One of my favorite metaphors for life, however cliche, is of life as a journey. Having a chronic illness, especially young, is its own journey, and sometimes the legs of the journey can be longer than expected.
Yesterday, I had one of those times. I had a first appointment with a neurosurgeon two and a half hours away from where I live to meet about my Chiari Malformation. I had built up this appointment in my mind as the End of the Road, but it ended up being an overly quick appointment. The surgeon seemed very competent, kind, and well versed in Chiari, which was great, but he wanted to be cautious and order more specialized tests before scheduling surgery. Since I had gone in expecting a surgery date set, this was initially a huge disappointment, even though logically I know I need the testing and this doctor is exactly the kind of doctor I want: the kind that is willing to be cautious and order the right testing before jumping into a procedure.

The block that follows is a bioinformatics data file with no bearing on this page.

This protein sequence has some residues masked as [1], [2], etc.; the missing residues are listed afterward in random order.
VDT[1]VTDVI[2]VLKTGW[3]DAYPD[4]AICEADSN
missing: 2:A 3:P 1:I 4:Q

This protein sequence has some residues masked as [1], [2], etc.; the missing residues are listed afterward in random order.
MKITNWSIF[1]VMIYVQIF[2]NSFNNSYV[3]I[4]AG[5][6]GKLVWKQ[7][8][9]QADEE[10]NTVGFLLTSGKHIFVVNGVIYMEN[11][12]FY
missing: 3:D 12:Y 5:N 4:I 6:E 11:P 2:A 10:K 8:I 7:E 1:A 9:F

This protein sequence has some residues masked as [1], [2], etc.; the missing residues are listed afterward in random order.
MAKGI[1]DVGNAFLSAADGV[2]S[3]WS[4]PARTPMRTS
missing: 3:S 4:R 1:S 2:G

I know firsthand how sometimes my desperation for answers and timelines and treatments on my chronic ilness journey leads me to cling to things that are not best for my overall health journey. In July 2016, for instance, I thought I had finally reached the end of an arduous diagnosis journey, and I was diagnosed with fibromyalgia. But it turned out to be a misdiagnosis. After dealing with that, and treatments that ended up being counterproductive to the Ehlers Danlos Syndrome I really had, I am slowly learning to embrace the journey and the fact that, since these are lifelong, incurable illnesses, this can’t be anything I can rush. It needs to be the right steps on the journey, and I need to be patient so that the journey can take those right paths.
As validating and comforting as answers and timelines are, the rational part of my brain reminds me that I don’t want answers, or timelines, if they’re the wrong ones.